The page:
With only a limited view of his posterior segment in the left eye through an unreactive 3 mm aphakic pupil, we used B-scan ultrasound to evaluate the posterior segment. The view in a scan from 2001 showed a long axial length, staphyloma and concave nerve head with an eye pressure of 15 mm Hg on the day of examination. After SCOTS, the vitreous body contained a significant number of cells on day 1. At 3 weeks, the vitreous body was clear, but the left nerve head had a "soft mound" appearance, and by 3 months the mound was slightly thinned.
This was a 72-year-old male who had childhood polio with permanent left facial paralysis. In 2006, he had a radical neck dissection for esophageal cancer complicated by C5-7 osteomyelitis. In early 2013, he aspirated, developed pneumonia, then septic shock and coma. He emerged from the coma with blurred vision in both eyes. His left eye then suffered a subacute visual loss from May to September, 2013, followed by progressive visual loss in the right eye from September to November, 2013. He began falling to the left and developed nystagmus. An MRI showed a cerebellar stroke. B6 and B12 deficiencies were found and addressed. On testing the LHON, 14484 mutation was identified. He was treated with idebenone with no significant response over 7 months.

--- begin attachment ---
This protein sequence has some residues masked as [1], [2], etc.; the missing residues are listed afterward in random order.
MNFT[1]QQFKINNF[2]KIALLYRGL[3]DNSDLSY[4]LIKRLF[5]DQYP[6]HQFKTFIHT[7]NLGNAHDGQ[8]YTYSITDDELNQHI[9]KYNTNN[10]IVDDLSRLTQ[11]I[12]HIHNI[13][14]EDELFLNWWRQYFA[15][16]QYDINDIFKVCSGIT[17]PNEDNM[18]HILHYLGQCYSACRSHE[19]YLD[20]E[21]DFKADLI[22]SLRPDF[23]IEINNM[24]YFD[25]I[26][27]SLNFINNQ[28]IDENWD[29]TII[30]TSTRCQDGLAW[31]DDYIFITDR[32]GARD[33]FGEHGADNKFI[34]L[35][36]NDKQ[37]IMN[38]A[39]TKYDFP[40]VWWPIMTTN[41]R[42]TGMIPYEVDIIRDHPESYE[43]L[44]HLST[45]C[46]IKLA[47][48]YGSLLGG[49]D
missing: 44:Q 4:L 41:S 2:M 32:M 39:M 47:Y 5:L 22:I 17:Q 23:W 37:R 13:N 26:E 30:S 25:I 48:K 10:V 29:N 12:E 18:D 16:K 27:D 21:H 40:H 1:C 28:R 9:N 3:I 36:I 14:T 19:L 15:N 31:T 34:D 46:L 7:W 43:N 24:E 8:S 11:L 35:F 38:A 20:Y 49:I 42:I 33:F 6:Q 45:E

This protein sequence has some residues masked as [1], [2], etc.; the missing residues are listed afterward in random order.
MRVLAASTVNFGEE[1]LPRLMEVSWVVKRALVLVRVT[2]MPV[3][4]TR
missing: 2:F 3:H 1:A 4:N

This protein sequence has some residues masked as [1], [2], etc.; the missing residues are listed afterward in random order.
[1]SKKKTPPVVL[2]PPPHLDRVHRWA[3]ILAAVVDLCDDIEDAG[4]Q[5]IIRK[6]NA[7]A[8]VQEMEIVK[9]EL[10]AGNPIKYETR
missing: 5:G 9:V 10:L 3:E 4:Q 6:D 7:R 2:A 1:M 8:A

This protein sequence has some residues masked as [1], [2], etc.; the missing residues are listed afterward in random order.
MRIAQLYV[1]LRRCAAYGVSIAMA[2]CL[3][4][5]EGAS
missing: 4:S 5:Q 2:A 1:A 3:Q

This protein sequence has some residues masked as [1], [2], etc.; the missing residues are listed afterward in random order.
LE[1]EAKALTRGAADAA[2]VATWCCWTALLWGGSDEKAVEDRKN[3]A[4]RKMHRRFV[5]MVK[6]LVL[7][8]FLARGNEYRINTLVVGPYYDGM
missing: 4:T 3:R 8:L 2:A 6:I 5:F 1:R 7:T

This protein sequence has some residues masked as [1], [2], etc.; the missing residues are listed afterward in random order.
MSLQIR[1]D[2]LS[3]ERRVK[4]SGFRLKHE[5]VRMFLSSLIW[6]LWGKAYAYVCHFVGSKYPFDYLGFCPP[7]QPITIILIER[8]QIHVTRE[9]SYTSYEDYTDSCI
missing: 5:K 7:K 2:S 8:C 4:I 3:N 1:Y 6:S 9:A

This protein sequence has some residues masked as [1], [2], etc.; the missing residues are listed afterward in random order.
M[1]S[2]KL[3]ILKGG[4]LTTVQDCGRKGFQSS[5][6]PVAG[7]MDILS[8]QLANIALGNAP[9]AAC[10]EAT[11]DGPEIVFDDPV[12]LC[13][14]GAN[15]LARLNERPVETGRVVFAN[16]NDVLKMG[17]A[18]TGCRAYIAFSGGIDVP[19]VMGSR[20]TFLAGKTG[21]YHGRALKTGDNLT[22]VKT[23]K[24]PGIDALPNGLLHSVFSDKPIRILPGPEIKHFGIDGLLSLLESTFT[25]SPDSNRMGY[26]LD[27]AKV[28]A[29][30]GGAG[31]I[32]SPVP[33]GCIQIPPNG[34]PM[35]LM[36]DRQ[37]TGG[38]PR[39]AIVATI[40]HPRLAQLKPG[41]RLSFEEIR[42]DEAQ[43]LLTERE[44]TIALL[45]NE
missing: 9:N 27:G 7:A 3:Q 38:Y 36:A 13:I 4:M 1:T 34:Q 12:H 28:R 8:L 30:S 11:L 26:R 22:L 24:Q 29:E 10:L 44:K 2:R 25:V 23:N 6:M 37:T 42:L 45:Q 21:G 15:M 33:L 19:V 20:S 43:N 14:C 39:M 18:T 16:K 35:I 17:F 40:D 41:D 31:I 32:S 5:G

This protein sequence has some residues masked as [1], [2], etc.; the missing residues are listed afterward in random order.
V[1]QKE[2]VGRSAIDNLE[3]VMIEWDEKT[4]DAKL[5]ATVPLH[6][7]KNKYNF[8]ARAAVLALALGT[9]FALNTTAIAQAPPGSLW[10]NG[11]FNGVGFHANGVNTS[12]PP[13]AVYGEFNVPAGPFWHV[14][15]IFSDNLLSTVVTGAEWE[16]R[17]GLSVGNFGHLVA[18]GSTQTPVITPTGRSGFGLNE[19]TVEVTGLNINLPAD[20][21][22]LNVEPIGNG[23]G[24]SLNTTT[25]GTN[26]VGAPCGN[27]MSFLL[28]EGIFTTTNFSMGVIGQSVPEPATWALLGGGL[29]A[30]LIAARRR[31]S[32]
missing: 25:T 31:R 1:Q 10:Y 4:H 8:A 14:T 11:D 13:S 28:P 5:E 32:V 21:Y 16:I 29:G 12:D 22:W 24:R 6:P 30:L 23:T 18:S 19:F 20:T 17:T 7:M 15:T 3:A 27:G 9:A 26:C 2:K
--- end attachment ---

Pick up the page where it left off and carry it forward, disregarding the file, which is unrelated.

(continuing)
The presenting visual acuity was CF at 6 feet in each eye within small islands remaining in the visual fields. He underwent Arm 3 in the left eye and Arm 2 in the right eye of SCOTS on June 3, 2014. At 3 months pos-treatment, his acuity had improved to 20/150 in the right eye and CF at 12 feet in the left eye. On January 17, 2015, approximately 7 months post-treatment, the visual acuity had improved to 20/100 in the right eye and 20/350 in the left eye. Visual acuity using the ETDRS chart pre-treatment was 18 letters at 1 meter in the right eye and 2 letters at 1 meter in the left eye. At 7 months post SCOTS, ETDRS visual acuity had improved to 42 letters in the right eye and 28 letters OS at 1 meter. The visual fields also improved.